The tender, revealing words of Vilate Chamberlain Raile, one of those early pioneers, offers a glimpse of that perspective:
They cut desire into short lengths
And fed it to the hungry fire of courage.
Long after—when the flames died—
Molten gold gleamed in the ashes.
They gathered it into bruised palms
And handed it to their children
And their children’s children.
(As quoted in Selected Writings of Gerald N. Lund, 402–3)
I ponder the words of my great-great-grandmother Sarah Sturdevant Leavitt, another early pioneer, whose husband died before they reached the valley. She traveled on with her young family to the valley of the Great Salt Lake. In her journal we read these words, which tell something of what she felt in her heart:
“To write my love of God above it would drain the ocean, though the sea was ink, and the earth paper and every stick a pen and every man a scribe. When I try to praise Him in beauty, to honor and magnify the name of God, I find I have no language at my command that will do justice to the case, but when I lay aside this weak, frail body I expect to praise Him in the beauty of holiness.”
Our Father gives us a vision of His glorious work, His love for us, and our grand possibilities, even in the face of trials and adversity. “For behold, this is my work and my glory—to bring to pass the immortality and eternal life of man” (Moses 1:39).
by Mary - reviewed on January 23, 2013
This book has become my new favorite re-read. I keep it close by for moments of needed uplifting and fabulous quotes. Ardeth teaches with such a beautiful simplicity that this book easily finds its way into your heart, providing warm inspiration.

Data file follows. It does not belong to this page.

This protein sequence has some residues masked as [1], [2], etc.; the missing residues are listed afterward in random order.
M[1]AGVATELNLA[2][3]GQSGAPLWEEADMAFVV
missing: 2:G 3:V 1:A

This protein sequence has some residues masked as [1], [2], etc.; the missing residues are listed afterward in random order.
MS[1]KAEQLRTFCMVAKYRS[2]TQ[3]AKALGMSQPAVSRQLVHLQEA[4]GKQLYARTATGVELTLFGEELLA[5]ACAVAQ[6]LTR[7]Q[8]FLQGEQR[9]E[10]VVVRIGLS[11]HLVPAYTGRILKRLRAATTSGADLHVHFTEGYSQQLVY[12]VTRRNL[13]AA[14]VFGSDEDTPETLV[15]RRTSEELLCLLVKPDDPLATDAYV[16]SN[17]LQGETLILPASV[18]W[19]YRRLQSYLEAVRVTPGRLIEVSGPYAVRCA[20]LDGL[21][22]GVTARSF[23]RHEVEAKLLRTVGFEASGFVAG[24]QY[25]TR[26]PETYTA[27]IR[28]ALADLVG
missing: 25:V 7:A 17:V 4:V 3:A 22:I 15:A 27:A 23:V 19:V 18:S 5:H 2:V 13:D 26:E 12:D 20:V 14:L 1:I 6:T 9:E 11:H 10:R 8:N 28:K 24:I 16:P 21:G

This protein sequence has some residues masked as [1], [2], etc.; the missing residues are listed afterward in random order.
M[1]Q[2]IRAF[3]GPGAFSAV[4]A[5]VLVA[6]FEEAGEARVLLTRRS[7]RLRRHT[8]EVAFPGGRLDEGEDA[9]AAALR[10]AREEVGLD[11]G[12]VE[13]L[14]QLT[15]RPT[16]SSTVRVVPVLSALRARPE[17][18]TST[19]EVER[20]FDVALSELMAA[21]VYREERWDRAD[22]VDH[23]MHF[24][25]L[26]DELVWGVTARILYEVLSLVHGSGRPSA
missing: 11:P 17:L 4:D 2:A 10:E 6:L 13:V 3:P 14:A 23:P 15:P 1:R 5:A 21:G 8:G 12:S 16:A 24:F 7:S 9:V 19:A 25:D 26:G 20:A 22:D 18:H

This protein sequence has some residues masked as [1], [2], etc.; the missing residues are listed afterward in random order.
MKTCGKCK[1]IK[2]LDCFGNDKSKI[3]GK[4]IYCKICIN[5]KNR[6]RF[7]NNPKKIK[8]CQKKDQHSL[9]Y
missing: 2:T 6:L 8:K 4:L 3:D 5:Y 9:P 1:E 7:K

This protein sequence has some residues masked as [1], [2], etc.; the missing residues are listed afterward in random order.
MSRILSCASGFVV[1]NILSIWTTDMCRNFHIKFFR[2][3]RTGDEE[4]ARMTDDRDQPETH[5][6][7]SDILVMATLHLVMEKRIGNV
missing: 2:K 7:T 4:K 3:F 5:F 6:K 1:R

by April - reviewed on March 06, 2012
I purchased this book while feeling down and needing a boost. I enjoyed each story Ardeth told and how she finds learning and loving experiences in everyday life. At the end of each section are statements to Ponder, Ask yourself and statements to Act upon, to help the reader incorporate the teaching principles into their lives. By loving others, we learn to love ourselves.
by Melinda - reviewed on March 05, 2012
I love this book! It is written so beautifully and it is fun to read. It really gives one a boost up! The "Ponder, Ask, Act" after each chapter encourages you to be pro-active not just let the ideas sink in... but then to act upon them. Thank you for lighting a fire in me.